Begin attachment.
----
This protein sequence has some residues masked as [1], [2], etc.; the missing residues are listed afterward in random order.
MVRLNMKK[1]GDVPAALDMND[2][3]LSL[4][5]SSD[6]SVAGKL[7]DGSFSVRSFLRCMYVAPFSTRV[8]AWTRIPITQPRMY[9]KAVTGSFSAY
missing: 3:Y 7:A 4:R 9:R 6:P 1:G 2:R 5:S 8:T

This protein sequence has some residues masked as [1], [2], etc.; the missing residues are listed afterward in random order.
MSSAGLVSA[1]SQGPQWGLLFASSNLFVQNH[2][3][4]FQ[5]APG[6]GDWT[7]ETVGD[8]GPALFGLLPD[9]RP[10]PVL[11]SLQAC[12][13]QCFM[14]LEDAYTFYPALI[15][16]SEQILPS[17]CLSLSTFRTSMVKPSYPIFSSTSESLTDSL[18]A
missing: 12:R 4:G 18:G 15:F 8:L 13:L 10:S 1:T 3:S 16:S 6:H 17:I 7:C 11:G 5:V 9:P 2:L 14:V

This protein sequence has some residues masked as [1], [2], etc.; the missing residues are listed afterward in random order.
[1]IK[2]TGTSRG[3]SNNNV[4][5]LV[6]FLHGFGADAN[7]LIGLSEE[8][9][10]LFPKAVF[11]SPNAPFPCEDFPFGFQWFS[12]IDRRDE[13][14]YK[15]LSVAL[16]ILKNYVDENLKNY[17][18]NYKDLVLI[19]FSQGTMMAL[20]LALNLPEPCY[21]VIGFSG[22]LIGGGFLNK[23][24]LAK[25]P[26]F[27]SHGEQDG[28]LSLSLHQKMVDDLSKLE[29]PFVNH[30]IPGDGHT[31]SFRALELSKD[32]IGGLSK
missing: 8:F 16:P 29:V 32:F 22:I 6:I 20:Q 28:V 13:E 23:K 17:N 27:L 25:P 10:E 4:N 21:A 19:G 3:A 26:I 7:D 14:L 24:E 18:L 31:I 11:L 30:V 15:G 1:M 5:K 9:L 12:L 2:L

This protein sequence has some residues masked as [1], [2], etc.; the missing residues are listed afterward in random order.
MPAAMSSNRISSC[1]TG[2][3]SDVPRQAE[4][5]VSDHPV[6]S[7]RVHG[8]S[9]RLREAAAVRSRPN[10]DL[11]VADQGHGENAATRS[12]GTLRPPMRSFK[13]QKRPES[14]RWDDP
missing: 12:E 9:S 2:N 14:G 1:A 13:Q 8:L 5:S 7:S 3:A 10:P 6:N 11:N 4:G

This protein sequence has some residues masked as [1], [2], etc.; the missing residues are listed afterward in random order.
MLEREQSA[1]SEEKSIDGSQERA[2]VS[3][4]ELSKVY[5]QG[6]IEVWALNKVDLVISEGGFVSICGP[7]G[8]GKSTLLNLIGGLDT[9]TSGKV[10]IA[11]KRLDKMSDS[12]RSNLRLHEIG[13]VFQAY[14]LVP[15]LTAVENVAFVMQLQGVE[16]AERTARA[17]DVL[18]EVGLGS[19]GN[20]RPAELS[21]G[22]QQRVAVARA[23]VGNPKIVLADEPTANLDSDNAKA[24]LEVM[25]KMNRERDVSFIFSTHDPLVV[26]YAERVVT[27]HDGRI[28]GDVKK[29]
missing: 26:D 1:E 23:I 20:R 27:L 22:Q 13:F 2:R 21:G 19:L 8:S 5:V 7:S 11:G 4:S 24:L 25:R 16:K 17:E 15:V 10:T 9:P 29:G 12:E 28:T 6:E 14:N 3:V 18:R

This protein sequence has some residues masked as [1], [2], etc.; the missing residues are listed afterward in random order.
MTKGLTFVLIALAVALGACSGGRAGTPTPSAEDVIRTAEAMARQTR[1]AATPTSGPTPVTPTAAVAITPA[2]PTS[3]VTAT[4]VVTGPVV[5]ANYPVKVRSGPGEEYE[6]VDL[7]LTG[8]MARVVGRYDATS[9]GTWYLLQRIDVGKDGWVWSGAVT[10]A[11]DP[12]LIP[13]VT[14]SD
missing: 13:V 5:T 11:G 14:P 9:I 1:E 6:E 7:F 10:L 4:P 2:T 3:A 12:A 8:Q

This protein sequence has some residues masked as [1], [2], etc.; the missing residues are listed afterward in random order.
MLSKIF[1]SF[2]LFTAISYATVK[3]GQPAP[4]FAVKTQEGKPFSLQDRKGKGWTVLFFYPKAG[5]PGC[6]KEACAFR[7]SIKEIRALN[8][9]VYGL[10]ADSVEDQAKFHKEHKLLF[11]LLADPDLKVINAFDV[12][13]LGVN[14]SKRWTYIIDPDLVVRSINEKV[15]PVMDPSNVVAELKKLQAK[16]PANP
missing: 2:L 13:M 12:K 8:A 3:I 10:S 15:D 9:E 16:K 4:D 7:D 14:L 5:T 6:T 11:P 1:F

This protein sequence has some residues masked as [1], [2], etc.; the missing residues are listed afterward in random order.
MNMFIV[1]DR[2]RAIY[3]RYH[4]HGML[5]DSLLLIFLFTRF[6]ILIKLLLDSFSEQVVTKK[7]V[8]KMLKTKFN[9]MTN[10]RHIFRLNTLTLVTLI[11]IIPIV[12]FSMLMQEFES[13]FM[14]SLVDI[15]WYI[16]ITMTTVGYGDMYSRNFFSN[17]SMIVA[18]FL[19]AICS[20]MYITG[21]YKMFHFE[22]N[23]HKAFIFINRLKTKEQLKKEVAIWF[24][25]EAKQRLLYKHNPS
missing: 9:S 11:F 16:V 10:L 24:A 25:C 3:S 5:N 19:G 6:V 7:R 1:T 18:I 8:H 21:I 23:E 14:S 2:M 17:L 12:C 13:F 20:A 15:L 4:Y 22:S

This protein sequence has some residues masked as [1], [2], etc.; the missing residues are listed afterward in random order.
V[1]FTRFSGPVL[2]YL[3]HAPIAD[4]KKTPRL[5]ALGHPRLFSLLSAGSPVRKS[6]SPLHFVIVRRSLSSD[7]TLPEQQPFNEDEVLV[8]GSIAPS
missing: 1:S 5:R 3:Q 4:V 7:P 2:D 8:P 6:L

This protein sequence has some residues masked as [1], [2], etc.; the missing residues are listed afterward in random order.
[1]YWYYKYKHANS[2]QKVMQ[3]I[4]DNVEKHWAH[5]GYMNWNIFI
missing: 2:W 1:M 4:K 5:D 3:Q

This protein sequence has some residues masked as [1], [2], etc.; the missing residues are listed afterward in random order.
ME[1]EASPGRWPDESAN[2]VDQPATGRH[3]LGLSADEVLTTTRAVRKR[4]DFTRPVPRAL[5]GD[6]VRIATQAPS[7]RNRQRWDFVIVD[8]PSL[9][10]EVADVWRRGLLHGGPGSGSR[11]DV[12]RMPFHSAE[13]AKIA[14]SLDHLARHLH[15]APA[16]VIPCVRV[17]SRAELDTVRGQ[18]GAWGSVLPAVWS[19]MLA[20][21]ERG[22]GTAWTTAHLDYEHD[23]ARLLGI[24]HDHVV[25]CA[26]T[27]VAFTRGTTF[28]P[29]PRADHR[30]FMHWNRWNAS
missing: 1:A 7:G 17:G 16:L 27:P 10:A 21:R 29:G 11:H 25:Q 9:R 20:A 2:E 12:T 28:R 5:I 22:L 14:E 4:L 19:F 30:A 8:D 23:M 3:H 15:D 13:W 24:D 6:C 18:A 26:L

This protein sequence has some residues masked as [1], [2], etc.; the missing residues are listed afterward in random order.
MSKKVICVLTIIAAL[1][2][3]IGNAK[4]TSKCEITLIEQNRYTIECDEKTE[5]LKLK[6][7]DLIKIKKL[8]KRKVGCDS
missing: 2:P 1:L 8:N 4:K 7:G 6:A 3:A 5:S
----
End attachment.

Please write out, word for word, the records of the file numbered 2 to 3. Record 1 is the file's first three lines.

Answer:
This protein sequence has some residues masked as [1], [2], etc.; the missing residues are listed afterward in random order.
MSSAGLVSA[1]SQGPQWGLLFASSNLFVQNH[2][3][4]FQ[5]APG[6]GDWT[7]ETVGD[8]GPALFGLLPD[9]RP[10]PVL[11]SLQAC[12][13]QCFM[14]LEDAYTFYPALI[15][16]SEQILPS[17]CLSLSTFRTSMVKPSYPIFSSTSESLTDSL[18]A
missing: 12:R 4:G 18:G 15:F 8:L 13:L 10:S 1:T 3:S 16:S 6:H 17:I 7:C 11:G 5:V 9:P 2:L 14:V

This protein sequence has some residues masked as [1], [2], etc.; the missing residues are listed afterward in random order.
[1]IK[2]TGTSRG[3]SNNNV[4][5]LV[6]FLHGFGADAN[7]LIGLSEE[8][9][10]LFPKAVF[11]SPNAPFPCEDFPFGFQWFS[12]IDRRDE[13][14]YK[15]LSVAL[16]ILKNYVDENLKNY[17][18]NYKDLVLI[19]FSQGTMMAL[20]LALNLPEPCY[21]VIGFSG[22]LIGGGFLNK[23][24]LAK[25]P[26]F[27]SHGEQDG[28]LSLSLHQKMVDDLSKLE[29]PFVNH[30]IPGDGHT[31]SFRALELSKD[32]IGGLSK
missing: 8:F 16:P 29:V 32:F 22:I 6:I 20:Q 28:V 13:E 23:K 17:N 27:L 25:P 10:E 4:N 21:A 19:G 3:A 26:I 7:D 14:L 24:E 18:L 31:I 11:L 30:V 15:G 1:M 5:K 9:L 12:L 2:L